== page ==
US officials say they are working to gain greater access for humanitarian assistance to the Syrian people, and while the regime has recently allowed aid into parts of the country previously impassable, more still needs to be done.
"We think they have calculated that they have to pacify parts of the country by letting some aid go through," said Anne Richard, assistant secretary of state.
However, she said that many displaced people remain unreachable because of the Syrian government and militia checkpoints.
Nancy Lindborg, the USAID Assistant Administrator for Democracy, Conflict, and Humanitarian Assistance explained the predicament facing relief organisations.
"Bottom line,” she said, “there hasn't been enough, and we need to collectively, as an international community, press for more access."
Richard and Lindborg, recently returned from a trip to Jordan, Turkey, and Kuwait with Robert Ford, the US Ambassador to Syria.
The delegation, that met with the Syrian opposition and toured refugee camps there found that almost 80 percent of all refugees were women and children.
"This is a crisis of enormous proportions. We are moving aggressively to provide additional assistance. We call on other countries to do the same," Lindborg said after the visit.
Jordan, Turkey, Lebanon, and Iraq now house almost 800,000 Syrian refugees according to state department officials. They say there has been an increase in the number of people fleeing the country in the last two months.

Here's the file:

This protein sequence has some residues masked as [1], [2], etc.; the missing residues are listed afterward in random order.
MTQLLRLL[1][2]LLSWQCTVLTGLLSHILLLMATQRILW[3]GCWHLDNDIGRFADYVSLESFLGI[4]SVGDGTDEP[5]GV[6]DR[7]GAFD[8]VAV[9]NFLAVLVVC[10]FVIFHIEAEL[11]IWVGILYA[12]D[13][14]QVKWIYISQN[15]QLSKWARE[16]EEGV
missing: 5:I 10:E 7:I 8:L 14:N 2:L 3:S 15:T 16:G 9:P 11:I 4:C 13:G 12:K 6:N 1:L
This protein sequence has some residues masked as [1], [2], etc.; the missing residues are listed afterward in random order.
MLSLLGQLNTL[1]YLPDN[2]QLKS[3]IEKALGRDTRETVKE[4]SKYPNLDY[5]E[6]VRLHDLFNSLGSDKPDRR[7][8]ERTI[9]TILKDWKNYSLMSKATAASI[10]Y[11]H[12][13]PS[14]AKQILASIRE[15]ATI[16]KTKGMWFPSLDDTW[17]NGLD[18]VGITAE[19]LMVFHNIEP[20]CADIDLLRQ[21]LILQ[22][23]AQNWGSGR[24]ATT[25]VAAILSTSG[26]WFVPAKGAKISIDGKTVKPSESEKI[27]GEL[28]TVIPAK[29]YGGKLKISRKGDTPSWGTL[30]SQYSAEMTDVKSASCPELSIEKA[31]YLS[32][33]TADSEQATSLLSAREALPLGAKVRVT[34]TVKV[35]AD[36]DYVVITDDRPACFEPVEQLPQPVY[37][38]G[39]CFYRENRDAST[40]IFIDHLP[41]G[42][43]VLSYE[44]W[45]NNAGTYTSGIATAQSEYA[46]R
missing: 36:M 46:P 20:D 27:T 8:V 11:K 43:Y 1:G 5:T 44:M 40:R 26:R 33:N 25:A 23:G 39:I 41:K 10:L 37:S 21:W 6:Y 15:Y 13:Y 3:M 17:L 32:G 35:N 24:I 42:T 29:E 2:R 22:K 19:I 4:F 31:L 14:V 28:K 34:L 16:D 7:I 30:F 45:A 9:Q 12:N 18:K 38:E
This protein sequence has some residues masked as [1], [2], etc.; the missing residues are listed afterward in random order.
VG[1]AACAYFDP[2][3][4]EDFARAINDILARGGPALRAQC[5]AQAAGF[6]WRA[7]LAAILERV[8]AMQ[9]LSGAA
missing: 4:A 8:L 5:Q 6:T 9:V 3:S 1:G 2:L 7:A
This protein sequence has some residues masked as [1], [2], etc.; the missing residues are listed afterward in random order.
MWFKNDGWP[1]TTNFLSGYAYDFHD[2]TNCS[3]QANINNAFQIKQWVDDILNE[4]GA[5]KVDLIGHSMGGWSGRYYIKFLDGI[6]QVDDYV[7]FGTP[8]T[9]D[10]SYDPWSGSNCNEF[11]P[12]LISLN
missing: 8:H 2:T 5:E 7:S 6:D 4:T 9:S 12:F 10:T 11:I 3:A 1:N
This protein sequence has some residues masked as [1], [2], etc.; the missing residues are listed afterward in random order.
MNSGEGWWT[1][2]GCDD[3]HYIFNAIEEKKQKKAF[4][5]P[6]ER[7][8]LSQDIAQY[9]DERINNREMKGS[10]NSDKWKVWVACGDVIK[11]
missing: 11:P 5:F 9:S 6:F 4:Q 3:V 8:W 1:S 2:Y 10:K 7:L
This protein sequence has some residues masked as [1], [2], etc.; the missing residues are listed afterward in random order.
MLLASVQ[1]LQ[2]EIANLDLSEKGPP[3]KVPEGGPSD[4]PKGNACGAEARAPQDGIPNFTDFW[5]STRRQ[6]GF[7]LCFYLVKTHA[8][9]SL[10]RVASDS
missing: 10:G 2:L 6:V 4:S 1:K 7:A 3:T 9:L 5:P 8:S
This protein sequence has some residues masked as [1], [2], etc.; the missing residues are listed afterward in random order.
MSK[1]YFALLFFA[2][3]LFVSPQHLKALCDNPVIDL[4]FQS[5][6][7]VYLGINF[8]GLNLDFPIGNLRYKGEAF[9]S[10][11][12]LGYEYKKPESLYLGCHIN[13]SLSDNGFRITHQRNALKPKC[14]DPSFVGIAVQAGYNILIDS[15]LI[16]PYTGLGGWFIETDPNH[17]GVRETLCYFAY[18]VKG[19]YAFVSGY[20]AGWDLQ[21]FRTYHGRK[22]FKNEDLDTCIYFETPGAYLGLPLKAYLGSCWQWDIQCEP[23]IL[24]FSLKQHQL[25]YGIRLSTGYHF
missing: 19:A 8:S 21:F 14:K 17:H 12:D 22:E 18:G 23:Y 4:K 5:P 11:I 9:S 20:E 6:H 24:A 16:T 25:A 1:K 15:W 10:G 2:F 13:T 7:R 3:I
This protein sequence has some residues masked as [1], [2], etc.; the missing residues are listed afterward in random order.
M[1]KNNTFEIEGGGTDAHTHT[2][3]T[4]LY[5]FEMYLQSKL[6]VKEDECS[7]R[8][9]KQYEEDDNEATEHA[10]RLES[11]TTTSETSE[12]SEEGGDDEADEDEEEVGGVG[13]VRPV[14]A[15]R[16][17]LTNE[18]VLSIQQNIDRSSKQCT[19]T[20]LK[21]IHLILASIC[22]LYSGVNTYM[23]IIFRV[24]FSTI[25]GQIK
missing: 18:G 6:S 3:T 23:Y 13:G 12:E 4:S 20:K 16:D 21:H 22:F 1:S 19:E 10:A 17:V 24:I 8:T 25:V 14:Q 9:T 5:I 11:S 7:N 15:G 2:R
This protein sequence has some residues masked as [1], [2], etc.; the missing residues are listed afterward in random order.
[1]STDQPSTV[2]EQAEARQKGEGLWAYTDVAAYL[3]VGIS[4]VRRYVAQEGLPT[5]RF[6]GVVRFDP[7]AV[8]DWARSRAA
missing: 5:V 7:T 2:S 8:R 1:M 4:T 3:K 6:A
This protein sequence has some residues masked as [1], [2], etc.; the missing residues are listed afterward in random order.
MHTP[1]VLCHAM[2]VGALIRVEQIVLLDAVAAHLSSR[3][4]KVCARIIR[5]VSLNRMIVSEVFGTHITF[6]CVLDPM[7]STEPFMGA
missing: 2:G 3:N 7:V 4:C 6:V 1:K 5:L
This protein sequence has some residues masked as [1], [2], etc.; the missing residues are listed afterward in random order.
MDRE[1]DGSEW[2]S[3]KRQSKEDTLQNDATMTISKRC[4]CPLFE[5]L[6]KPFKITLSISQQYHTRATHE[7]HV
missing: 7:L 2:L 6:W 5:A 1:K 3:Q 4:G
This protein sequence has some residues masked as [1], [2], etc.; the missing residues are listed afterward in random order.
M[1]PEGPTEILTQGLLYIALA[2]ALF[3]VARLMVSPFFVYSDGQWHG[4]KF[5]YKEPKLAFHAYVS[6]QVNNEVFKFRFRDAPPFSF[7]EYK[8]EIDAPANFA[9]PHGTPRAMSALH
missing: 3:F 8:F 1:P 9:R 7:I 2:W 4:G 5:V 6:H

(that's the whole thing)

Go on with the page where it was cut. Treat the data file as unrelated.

More than half of the $365m pledged by the US to assist Syria, is for people inside Syria.
Among the assistance provided by the US is clean water, food and medical care.
Aid distribution policy
However, the United Nations and various NGOs which distribute aid in the country face a challenge in distributing US aid. They are not able to distribute US marked aid.
The US administration recently came under criticism for this decision from a group of senators that met with members of the Syrian opposition.
Of further contention is the channel on distribution. While officials say they do not distribute aid through the Syrian opposition, with Richard saying that the opposition is "not built as an organisation to deliver aid", Senator Chris Coons feels that this decision needs to be changed.
Coon said that aid was "going through international aid agencies and being distributed out of Damascus, rather than in ways that strengthen the credibility and the reach and effectiveness of the Syrian opposition council."
But Richard responded by saying that they were still in discussions with the opposition about where the aid needs to go.
"Aid is supposed to be delivered not based on one's political beliefs or which side one's picking in a war or which faction one belongs to, but instead based on need," he said.
"Their assessment, their networks are very important to us, so we want to work with them."